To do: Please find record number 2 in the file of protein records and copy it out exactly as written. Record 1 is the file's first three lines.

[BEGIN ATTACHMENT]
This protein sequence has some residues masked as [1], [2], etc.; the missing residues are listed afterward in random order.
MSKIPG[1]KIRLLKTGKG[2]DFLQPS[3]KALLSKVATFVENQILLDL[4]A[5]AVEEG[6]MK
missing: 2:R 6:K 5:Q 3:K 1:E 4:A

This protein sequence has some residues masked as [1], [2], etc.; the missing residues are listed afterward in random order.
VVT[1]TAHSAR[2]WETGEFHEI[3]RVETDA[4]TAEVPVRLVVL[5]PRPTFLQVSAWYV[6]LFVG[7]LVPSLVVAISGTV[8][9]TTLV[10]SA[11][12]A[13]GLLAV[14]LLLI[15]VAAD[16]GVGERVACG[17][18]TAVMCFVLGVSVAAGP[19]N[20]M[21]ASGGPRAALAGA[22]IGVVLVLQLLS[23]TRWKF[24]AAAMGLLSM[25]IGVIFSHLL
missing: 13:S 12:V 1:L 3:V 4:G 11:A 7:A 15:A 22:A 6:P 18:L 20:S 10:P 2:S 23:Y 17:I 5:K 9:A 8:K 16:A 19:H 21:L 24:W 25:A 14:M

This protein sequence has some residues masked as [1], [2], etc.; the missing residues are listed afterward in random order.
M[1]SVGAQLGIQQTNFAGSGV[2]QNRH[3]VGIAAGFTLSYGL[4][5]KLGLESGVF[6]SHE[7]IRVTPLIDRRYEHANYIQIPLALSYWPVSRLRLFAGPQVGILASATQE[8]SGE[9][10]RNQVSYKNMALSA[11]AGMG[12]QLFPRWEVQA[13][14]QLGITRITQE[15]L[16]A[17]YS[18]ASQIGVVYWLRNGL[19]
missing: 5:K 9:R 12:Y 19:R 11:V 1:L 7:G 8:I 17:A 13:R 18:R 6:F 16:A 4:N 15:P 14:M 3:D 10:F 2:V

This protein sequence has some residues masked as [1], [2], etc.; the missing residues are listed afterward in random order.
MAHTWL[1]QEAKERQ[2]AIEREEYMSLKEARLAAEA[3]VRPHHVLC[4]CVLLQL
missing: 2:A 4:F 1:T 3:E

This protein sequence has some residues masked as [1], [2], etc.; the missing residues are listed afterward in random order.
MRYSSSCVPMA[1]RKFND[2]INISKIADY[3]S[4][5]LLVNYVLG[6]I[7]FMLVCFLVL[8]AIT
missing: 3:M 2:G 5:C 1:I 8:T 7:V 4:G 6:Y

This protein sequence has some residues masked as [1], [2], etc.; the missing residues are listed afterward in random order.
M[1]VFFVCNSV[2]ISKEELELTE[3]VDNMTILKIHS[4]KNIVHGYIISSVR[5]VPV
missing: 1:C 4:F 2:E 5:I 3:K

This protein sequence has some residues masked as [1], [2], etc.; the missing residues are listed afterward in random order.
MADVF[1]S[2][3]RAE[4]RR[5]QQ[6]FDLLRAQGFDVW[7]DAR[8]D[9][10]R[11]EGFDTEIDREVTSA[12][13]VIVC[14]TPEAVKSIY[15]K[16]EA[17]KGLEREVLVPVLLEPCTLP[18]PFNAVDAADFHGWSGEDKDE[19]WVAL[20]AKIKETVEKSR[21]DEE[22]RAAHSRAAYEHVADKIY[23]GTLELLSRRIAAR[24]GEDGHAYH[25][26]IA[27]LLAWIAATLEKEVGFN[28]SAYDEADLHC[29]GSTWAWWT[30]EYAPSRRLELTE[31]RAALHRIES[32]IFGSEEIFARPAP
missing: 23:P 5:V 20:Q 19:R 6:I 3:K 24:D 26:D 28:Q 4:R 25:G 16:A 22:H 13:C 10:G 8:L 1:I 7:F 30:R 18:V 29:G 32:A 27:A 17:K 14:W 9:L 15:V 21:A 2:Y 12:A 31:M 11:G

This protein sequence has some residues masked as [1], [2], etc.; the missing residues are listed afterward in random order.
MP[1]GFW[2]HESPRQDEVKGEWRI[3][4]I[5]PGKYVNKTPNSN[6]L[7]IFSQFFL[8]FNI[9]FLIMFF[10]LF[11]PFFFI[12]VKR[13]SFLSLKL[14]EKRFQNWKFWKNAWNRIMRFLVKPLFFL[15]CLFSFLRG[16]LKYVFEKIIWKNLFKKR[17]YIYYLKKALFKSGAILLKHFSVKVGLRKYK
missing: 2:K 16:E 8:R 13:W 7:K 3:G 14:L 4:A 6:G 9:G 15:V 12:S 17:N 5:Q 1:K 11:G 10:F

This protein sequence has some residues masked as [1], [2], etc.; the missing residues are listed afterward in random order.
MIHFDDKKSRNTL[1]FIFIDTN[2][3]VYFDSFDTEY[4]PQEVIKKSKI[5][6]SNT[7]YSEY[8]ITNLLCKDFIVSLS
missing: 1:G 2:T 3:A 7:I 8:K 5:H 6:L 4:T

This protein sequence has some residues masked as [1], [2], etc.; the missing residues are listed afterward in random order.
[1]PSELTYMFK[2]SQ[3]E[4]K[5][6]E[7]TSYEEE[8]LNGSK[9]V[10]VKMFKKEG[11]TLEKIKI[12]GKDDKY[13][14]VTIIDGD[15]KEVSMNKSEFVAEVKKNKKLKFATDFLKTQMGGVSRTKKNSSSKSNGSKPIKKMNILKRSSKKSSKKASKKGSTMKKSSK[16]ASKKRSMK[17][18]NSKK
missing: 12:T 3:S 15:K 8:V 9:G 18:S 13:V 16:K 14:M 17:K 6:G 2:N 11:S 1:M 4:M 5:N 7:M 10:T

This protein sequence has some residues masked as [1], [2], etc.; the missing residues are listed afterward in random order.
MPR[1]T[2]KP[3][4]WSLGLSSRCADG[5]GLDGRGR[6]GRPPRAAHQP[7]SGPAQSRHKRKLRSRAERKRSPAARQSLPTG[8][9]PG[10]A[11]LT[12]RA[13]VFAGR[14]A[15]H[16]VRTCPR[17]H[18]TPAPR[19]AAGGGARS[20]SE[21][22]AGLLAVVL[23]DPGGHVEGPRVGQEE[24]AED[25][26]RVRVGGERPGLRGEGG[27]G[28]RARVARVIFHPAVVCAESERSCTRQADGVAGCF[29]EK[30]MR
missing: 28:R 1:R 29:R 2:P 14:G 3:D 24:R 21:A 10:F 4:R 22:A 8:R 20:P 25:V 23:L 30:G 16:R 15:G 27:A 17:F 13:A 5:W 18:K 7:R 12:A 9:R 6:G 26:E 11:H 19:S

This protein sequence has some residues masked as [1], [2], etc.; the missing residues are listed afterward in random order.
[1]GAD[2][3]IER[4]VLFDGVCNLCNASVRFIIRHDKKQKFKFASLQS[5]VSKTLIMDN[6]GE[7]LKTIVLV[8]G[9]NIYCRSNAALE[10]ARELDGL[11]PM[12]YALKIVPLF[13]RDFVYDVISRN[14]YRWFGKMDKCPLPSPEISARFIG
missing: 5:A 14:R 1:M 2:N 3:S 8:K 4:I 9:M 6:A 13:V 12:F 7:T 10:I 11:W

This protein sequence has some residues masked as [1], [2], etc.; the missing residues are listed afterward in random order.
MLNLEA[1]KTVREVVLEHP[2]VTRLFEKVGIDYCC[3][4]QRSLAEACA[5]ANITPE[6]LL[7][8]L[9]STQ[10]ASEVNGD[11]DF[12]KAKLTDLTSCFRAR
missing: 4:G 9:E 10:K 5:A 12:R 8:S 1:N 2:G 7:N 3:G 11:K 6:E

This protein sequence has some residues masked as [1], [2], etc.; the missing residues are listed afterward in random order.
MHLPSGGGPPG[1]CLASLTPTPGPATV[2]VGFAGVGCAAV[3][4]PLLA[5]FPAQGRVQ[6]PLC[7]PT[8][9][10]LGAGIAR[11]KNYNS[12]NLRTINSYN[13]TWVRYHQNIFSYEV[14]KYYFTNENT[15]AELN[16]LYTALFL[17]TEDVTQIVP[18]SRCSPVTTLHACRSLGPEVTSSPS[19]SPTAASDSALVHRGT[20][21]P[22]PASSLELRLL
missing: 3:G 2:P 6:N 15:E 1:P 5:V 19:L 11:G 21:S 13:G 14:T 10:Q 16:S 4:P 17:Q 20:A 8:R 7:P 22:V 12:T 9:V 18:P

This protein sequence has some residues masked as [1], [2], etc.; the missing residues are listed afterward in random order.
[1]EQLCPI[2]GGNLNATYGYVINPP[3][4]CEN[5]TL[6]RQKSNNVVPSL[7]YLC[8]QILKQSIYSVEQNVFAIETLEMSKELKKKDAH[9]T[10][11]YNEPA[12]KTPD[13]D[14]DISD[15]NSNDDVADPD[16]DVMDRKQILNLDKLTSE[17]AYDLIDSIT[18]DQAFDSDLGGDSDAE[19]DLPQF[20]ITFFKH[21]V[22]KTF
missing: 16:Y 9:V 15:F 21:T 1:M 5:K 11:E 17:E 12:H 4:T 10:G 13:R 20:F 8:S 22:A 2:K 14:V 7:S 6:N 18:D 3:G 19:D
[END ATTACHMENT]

This protein sequence has some residues masked as [1], [2], etc.; the missing residues are listed afterward in random order.
VVT[1]TAHSAR[2]WETGEFHEI[3]RVETDA[4]TAEVPVRLVVL[5]PRPTFLQVSAWYV[6]LFVG[7]LVPSLVVAISGTV[8][9]TTLV[10]SA[11][12]A[13]GLLAV[14]LLLI[15]VAAD[16]GVGERVACG[17][18]TAVMCFVLGVSVAAGP[19]N[20]M[21]ASGGPRAALAGA[22]IGVVLVLQLLS[23]TRWKF[24]AAAMGLLSM[25]IGVIFSHLL
missing: 13:S 12:V 1:L 3:V 4:G 11:A 7:A 15:A 22:A 6:P 18:L 20:S 10:P 2:S 23:Y 17:I 5:K 9:A 8:K 16:A 19:H 21:L 24:W 25:A 14:M